Throughout the 1980s and early ’90s, the Albany Patroons of the Continental Basketball Association (CBA) ruled the Capital Region sports landscape. The Pats won CBA championships in 1984 and 1988 and helped launch the National Basketball Association (NBA) careers of numerous players. But it was through the head coaching profession that the legacy of the Patroons is best remembered. Two heavyweights stand out in the crowd: Phil Jackson, who went on to win a staggering 11 NBA championships with the Chicago Bulls and Los Angeles Lakers; and George Karl, who joined an elite group of NBA coaches in 2010, when he won his 1000th game.
I never saw a Patroons game that Jackson coached, but I vividly remember attending games coached by Karl, first inside the historic Washington Avenue Armory and then at the Knickerbocker Arena (now, the Times Union Center). Karl, who coached the Pats during their 1988-89 and 1990-91 seasons, finished his first season in Albany 36-18, and his second, a historic 50-6, with an undefeated 28-0 home record. And Karl’s Patroons squads were stacked with talent: They featured future NBA players such as Vincent Askew and Mario Elie.
Last September, a documentary entitled The Minor League Mecca, which follows the history of the Patroons and features numerous interviews with its former players and coaches, premiered at the Palace Theatre. Not surprisingly, Karl was in attendance. “It really captured the flavor of that time period and what it was like to be around Minor League Basketball,” Karl told me of the film. “I loved coaching in Albany.” Now based in the Denver area, Karl is currently out of coaching—at least for the moment. I caught up with him about the documentary, his time in the Capital Region and his incredible coaching career.
1. You’d coached in the NBA before coming to Albany. Was it difficult to coach in the Minors after being in the Majors?
I didn’t look at it as a step back. Returning to the CBA and coaching in Albany was a great thing for my career. We had a lot of success and it opened some doors for the future. I tried to instill that in the players we had. Everyone wants to be in the NBA, but the path isn’t easy for everyone. The Minor Leagues are tough. The pay is terrible, you have long bus rides, you aren’t exactly staying in top hotels on the road. It’s about opportunity, and what you do with it. We had a lot of hungry guys who recognized it as opportunity and made the most of it.
2. The 1990-91 Patroons team went 50-6 and undefeated at home. Did you guys feel unbeatable that season?
We were very confident. There was plenty of talent. The biggest reason we had success was there weren’t any ego problems. We played as a unit. Basketball allows for individuals to stand out, but all the best teams work within a framework. That team had that, and that’s why we were so successful.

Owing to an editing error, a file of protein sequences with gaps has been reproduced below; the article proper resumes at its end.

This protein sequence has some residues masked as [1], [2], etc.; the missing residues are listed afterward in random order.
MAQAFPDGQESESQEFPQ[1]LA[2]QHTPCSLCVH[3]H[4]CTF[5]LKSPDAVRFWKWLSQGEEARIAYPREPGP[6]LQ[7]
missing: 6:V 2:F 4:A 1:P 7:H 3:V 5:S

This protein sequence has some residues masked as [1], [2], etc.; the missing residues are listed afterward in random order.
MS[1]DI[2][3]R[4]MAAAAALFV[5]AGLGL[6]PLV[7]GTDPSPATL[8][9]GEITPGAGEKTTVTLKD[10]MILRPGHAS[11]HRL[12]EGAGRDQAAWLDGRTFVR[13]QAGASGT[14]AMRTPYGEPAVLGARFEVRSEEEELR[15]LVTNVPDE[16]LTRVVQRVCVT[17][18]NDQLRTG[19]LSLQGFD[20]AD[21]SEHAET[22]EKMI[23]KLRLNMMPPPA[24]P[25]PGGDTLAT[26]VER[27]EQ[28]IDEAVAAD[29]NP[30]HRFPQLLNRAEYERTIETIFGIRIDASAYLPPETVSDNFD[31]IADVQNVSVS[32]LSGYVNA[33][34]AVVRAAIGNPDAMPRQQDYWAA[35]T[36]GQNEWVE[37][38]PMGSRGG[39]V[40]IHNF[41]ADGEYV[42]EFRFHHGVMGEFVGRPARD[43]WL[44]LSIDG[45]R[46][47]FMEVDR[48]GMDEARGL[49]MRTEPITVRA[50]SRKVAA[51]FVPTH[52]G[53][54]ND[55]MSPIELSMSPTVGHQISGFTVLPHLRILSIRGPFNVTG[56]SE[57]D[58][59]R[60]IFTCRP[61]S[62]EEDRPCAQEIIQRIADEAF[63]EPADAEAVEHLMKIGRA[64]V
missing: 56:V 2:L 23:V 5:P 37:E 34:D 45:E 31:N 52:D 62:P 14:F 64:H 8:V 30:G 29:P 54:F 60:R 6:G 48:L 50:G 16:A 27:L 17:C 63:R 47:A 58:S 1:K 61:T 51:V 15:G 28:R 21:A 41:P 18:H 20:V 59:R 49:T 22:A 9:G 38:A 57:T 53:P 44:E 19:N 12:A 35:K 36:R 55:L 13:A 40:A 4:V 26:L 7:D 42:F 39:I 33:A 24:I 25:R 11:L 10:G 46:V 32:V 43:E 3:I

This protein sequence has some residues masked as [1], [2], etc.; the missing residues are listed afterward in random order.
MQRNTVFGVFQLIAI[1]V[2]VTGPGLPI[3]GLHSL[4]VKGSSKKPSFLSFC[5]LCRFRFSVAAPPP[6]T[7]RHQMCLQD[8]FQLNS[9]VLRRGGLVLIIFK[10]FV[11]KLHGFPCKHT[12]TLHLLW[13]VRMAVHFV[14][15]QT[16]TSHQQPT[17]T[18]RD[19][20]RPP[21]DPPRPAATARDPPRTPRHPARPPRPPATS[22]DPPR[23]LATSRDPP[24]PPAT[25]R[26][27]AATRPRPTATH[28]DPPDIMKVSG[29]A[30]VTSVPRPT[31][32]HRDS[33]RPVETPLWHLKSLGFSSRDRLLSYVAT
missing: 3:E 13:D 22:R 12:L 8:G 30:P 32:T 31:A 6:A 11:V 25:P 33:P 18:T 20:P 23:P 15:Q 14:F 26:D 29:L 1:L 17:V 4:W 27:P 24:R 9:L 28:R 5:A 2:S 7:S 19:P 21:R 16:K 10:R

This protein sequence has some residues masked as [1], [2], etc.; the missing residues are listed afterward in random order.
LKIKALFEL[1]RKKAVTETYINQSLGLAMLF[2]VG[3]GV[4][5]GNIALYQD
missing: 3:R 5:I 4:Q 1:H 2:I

3. You’ve been NBA Coach of the Year (2013), have 1175 career wins in the league and my guess is you’ll be a shoo-in for the Hall of Fame. What would being inducted into the Hall of Fame mean to you?
If it happens, it happens. I’d be tremendously proud. It’s not something I ever aspired to, but I would be truly appreciative if it ever comes to be.
4. You caught a good amount of backlash for your thoughts on some players, executives and the NBA in your 2017 book, Furious George: My Forty Years Surviving NBA Divas, Clueless GMs, And Poor Shot Selection. Were you surprised with the criticism you received, or was your intention to stir things up?
I was somewhat surprised. A lot of the stories I told were about experiences that had happened years and sometimes decades before. People change. Perspectives change. I wanted it to be fun, like a relaxed conversation a couple of hoops fans would have while having a few beers at the bar. A lot of people told me they enjoyed it. But not everyone did.
5. Your son, Coby, is now a coach in the NBA G League. Having Minor League coaching experience yourself, have you given him much advice about coaching at that level?
Coby really knows the game and how to relate to people. He’s got so much working for him in those areas. I’m really proud of him, obviously, but I don’t try to offer up much in the way of advice unless he asks me for it.
6. Would you consider another NBA job if you were offered one?
You never want to say “never.”
7. What are your thoughts on the legacy of the Albany Patroons, especially the coaches who came before you?
I’ve always said that there is a lot to be learned in the Minors. A lot of the people who came through there used it as an experience to build on. It’s remarkable, though, that so many successful guys came through Albany at one time or another. Quite remarkable, really.